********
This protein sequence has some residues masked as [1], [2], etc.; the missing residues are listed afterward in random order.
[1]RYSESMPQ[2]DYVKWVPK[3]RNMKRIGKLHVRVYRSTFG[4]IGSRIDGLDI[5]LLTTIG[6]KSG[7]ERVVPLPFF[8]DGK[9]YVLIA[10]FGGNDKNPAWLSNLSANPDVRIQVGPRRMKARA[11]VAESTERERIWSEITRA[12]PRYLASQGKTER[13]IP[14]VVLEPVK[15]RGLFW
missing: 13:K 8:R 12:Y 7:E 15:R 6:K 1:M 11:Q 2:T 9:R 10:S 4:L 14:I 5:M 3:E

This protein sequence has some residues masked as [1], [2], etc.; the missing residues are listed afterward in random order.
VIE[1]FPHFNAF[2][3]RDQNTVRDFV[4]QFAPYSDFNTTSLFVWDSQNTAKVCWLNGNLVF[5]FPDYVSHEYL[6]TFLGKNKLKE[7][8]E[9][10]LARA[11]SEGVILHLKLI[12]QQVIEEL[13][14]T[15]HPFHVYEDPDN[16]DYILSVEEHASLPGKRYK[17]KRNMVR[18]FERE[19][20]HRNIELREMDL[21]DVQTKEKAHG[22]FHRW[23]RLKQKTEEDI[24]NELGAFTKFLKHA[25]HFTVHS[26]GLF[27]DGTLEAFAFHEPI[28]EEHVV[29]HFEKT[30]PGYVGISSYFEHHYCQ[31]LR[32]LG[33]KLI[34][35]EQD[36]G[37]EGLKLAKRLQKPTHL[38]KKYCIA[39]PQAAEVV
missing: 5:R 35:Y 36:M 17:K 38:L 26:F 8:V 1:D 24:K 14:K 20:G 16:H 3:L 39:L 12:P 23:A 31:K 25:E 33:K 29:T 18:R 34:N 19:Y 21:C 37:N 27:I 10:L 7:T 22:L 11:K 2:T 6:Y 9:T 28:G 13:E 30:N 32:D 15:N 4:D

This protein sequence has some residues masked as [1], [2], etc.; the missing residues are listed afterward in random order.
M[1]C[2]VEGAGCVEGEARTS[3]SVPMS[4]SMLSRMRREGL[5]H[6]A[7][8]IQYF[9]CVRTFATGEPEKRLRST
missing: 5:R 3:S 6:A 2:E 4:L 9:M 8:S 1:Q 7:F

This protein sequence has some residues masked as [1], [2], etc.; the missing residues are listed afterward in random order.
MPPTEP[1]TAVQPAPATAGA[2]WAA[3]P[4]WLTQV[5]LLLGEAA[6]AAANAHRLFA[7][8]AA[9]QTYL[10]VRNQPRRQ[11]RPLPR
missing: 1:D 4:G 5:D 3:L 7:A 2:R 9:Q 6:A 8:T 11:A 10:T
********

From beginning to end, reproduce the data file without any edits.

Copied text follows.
This protein sequence has some residues masked as [1], [2], etc.; the missing residues are listed afterward in random order.
[1]RYSESMPQ[2]DYVKWVPK[3]RNMKRIGKLHVRVYRSTFG[4]IGSRIDGLDI[5]LLTTIG[6]KSG[7]ERVVPLPFF[8]DGK[9]YVLIA[10]FGGNDKNPAWLSNLSANPDVRIQVGPRRMKARA[11]VAESTERERIWSEITRA[12]PRYLASQGKTER[13]IP[14]VVLEPVK[15]RGLFW
missing: 13:K 8:R 12:Y 7:E 15:R 6:K 1:M 11:Q 2:T 9:R 10:S 4:L 14:I 5:M 3:E

This protein sequence has some residues masked as [1], [2], etc.; the missing residues are listed afterward in random order.
VIE[1]FPHFNAF[2][3]RDQNTVRDFV[4]QFAPYSDFNTTSLFVWDSQNTAKVCWLNGNLVF[5]FPDYVSHEYL[6]TFLGKNKLKE[7][8]E[9][10]LARA[11]SEGVILHLKLI[12]QQVIEEL[13][14]T[15]HPFHVYEDPDN[16]DYILSVEEHASLPGKRYK[17]KRNMVR[18]FERE[19][20]HRNIELREMDL[21]DVQTKEKAHG[22]FHRW[23]RLKQKTEEDI[24]NELGAFTKFLKHA[25]HFTVHS[26]GLF[27]DGTLEAFAFHEPI[28]EEHVV[29]HFEKT[30]PGYVGISSYFEHHYCQ[31]LR[32]LG[33]KLI[34][35]EQD[36]G[37]EGLKLAKRLQKPTHL[38]KKYCIA[39]PQAAEVV
missing: 5:R 35:Y 36:M 17:K 38:L 26:F 8:V 1:D 24:K 14:K 20:G 16:H 3:L 39:L 12:P 23:A 31:K 25:E 33:K 29:T 18:R 34:N 19:Y 21:C 37:N 27:I 10:L 7:T 22:L 11:K 2:T 6:Y 9:T 28:G 13:E 30:N 32:D 15:N 4:D

This protein sequence has some residues masked as [1], [2], etc.; the missing residues are listed afterward in random order.
M[1]C[2]VEGAGCVEGEARTS[3]SVPMS[4]SMLSRMRREGL[5]H[6]A[7][8]IQYF[9]CVRTFATGEPEKRLRST
missing: 5:R 3:S 6:A 2:E 4:L 9:M 8:S 1:Q 7:F

This protein sequence has some residues masked as [1], [2], etc.; the missing residues are listed afterward in random order.
MPPTEP[1]TAVQPAPATAGA[2]WAA[3]P[4]WLTQV[5]LLLGEAA[6]AAANAHRLFA[7][8]AA[9]QTYL[10]VRNQPRRQ[11]RPLPR
missing: 1:D 4:G 5:D 3:L 7:A 2:R 9:Q 6:A 8:T 11:A 10:T